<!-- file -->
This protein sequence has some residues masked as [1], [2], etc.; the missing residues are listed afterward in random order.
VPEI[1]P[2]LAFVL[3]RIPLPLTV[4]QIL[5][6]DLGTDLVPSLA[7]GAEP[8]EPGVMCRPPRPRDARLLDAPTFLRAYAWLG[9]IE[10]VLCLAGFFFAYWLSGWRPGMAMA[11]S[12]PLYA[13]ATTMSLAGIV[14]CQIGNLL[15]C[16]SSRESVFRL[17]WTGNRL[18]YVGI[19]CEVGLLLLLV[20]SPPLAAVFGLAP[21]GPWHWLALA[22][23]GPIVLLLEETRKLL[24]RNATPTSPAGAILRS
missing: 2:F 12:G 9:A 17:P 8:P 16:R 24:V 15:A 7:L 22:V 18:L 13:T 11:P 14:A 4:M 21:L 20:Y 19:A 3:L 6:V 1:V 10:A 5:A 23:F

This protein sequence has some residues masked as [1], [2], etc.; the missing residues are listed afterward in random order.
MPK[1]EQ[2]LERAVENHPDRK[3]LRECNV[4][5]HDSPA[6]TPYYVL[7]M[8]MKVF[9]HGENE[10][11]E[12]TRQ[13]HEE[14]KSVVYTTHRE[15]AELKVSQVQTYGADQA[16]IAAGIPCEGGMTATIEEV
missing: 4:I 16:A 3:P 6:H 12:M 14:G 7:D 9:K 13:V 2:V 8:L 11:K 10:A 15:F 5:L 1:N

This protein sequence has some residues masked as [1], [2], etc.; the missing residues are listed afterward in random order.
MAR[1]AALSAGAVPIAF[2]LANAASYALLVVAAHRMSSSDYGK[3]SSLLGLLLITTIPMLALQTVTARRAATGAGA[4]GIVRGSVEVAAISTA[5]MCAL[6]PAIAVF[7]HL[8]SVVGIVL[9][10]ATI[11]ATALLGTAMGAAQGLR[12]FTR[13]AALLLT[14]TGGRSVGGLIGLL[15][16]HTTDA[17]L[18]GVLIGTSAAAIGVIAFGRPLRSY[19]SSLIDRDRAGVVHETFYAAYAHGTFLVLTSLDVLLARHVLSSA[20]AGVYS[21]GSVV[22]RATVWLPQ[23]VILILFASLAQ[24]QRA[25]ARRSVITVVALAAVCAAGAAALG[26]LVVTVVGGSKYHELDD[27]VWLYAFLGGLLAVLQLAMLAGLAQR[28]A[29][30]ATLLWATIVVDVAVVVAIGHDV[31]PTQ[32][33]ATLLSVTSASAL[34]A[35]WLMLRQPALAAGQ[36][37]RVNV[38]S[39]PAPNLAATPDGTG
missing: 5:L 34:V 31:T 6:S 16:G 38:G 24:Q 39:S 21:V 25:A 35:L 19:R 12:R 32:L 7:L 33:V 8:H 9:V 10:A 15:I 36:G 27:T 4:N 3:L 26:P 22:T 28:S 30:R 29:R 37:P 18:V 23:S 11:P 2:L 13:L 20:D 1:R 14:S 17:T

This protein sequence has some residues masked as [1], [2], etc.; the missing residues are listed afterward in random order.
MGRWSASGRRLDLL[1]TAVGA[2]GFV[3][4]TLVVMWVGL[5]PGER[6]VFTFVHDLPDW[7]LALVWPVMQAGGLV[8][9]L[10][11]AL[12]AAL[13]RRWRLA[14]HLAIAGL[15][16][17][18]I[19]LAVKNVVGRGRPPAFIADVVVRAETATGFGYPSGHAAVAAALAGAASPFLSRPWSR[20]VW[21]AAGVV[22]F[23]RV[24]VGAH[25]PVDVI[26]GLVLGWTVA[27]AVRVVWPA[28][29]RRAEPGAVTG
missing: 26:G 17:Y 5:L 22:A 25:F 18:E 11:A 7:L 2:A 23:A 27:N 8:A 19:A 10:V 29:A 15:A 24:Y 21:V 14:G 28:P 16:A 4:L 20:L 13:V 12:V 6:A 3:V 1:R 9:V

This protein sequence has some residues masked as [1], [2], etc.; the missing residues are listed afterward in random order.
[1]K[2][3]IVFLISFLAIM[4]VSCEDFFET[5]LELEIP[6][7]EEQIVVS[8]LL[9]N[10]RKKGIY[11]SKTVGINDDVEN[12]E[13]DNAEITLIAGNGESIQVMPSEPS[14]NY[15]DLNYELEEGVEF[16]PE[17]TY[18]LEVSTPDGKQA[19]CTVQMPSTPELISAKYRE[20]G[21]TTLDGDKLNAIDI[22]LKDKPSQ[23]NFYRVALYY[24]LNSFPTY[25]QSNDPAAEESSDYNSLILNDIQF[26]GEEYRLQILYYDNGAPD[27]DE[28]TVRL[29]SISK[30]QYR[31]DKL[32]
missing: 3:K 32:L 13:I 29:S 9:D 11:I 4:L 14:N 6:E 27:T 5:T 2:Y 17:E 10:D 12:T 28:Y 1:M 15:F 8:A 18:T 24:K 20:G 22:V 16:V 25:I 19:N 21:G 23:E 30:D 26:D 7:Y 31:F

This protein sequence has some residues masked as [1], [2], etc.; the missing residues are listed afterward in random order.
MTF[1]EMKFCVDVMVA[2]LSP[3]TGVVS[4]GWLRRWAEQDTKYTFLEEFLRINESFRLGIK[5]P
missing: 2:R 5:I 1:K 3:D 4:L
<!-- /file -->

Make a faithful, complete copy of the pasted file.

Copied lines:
This protein sequence has some residues masked as [1], [2], etc.; the missing residues are listed afterward in random order.
VPEI[1]P[2]LAFVL[3]RIPLPLTV[4]QIL[5][6]DLGTDLVPSLA[7]GAEP[8]EPGVMCRPPRPRDARLLDAPTFLRAYAWLG[9]IE[10]VLCLAGFFFAYWLSGWRPGMAMA[11]S[12]PLYA[13]ATTMSLAGIV[14]CQIGNLL[15]C[16]SSRESVFRL[17]WTGNRL[18]YVGI[19]CEVGLLLLLV[20]SPPLAAVFGLAP[21]GPWHWLALA[22][23]GPIVLLLEETRKLL[24]RNATPTSPAGAILRS
missing: 2:F 12:G 9:A 17:P 8:P 16:R 24:V 15:A 7:L 22:V 18:L 13:T 11:P 14:A 4:M 21:L 20:Y 19:A 3:L 6:V 1:V 10:A 5:A 23:F

This protein sequence has some residues masked as [1], [2], etc.; the missing residues are listed afterward in random order.
MPK[1]EQ[2]LERAVENHPDRK[3]LRECNV[4][5]HDSPA[6]TPYYVL[7]M[8]MKVF[9]HGENE[10][11]E[12]TRQ[13]HEE[14]KSVVYTTHRE[15]AELKVSQVQTYGADQA[16]IAAGIPCEGGMTATIEEV
missing: 4:I 16:A 3:P 6:H 12:M 14:G 7:D 9:K 13:V 2:V 8:L 11:K 10:A 15:F 5:L 1:N

This protein sequence has some residues masked as [1], [2], etc.; the missing residues are listed afterward in random order.
MAR[1]AALSAGAVPIAF[2]LANAASYALLVVAAHRMSSSDYGK[3]SSLLGLLLITTIPMLALQTVTARRAATGAGA[4]GIVRGSVEVAAISTA[5]MCAL[6]PAIAVF[7]HL[8]SVVGIVL[9][10]ATI[11]ATALLGTAMGAAQGLR[12]FTR[13]AALLLT[14]TGGRSVGGLIGLL[15][16]HTTDA[17]L[18]GVLIGTSAAAIGVIAFGRPLRSY[19]SSLIDRDRAGVVHETFYAAYAHGTFLVLTSLDVLLARHVLSSA[20]AGVYS[21]GSVV[22]RATVWLPQ[23]VILILFASLAQ[24]QRA[25]ARRSVITVVALAAVCAAGAAALG[26]LVVTVVGGSKYHELDD[27]VWLYAFLGGLLAVLQLAMLAGLAQR[28]A[29][30]ATLLWATIVVDVAVVVAIGHDV[31]PTQ[32][33]ATLLSVTSASAL[34]A[35]WLMLRQPALAAGQ[36][37]RVNV[38]S[39]PAPNLAATPDGTG
missing: 5:L 34:V 31:T 6:S 16:G 38:G 24:Q 39:S 21:V 25:A 35:L 19:R 12:R 32:L 7:L 33:V 8:H 9:V 10:A 15:I 36:G 27:T 4:N 3:L 26:P 22:T 28:S 30:R 29:R 37:P 18:V 23:S 11:P 2:L 13:L 20:D 1:R 14:S 17:T

This protein sequence has some residues masked as [1], [2], etc.; the missing residues are listed afterward in random order.
MGRWSASGRRLDLL[1]TAVGA[2]GFV[3][4]TLVVMWVGL[5]PGER[6]VFTFVHDLPDW[7]LALVWPVMQAGGLV[8][9]L[10][11]AL[12]AAL[13]RRWRLA[14]HLAIAGL[15][16][17][18]I[19]LAVKNVVGRGRPPAFIADVVVRAETATGFGYPSGHAAVAAALAGAASPFLSRPWSR[20]VW[21]AAGVV[22]F[23]RV[24]VGAH[25]PVDVI[26]GLVLGWTVA[27]AVRVVWPA[28][29]RRAEPGAVTG
missing: 26:G 17:Y 5:L 22:A 25:F 18:E 11:A 7:L 2:A 23:A 27:N 8:A 19:A 10:V 29:A 15:A 24:Y 21:V 14:G 28:P 16:A 4:L 20:L 13:V 12:V 6:A 3:V 1:R 9:V

This protein sequence has some residues masked as [1], [2], etc.; the missing residues are listed afterward in random order.
[1]K[2][3]IVFLISFLAIM[4]VSCEDFFET[5]LELEIP[6][7]EEQIVVS[8]LL[9]N[10]RKKGIY[11]SKTVGINDDVEN[12]E[13]DNAEITLIAGNGESIQVMPSEPS[14]NY[15]DLNYELEEGVEF[16]PE[17]TY[18]LEVSTPDGKQA[19]CTVQMPSTPELISAKYRE[20]G[21]TTLDGDKLNAIDI[22]LKDKPSQ[23]NFYRVALYY[24]LNSFPTY[25]QSNDPAAEESSDYNSLILNDIQF[26]GEEYRLQILYYDNGAPD[27]DE[28]TVRL[29]SISK[30]QYR[31]DKL[32]
missing: 3:K 32:L 13:I 29:S 9:D 11:I 4:L 14:N 6:E 27:T 5:T 2:Y 17:E 10:D 12:T 28:Y 1:M 15:F 8:A 18:T 24:K 20:G 22:V 16:V 25:I 19:N 21:G 23:E 30:D 26:D 7:Y 31:F

This protein sequence has some residues masked as [1], [2], etc.; the missing residues are listed afterward in random order.
MTF[1]EMKFCVDVMVA[2]LSP[3]TGVVS[4]GWLRRWAEQDTKYTFLEEFLRINESFRLGIK[5]P
missing: 2:R 5:I 1:K 3:D 4:L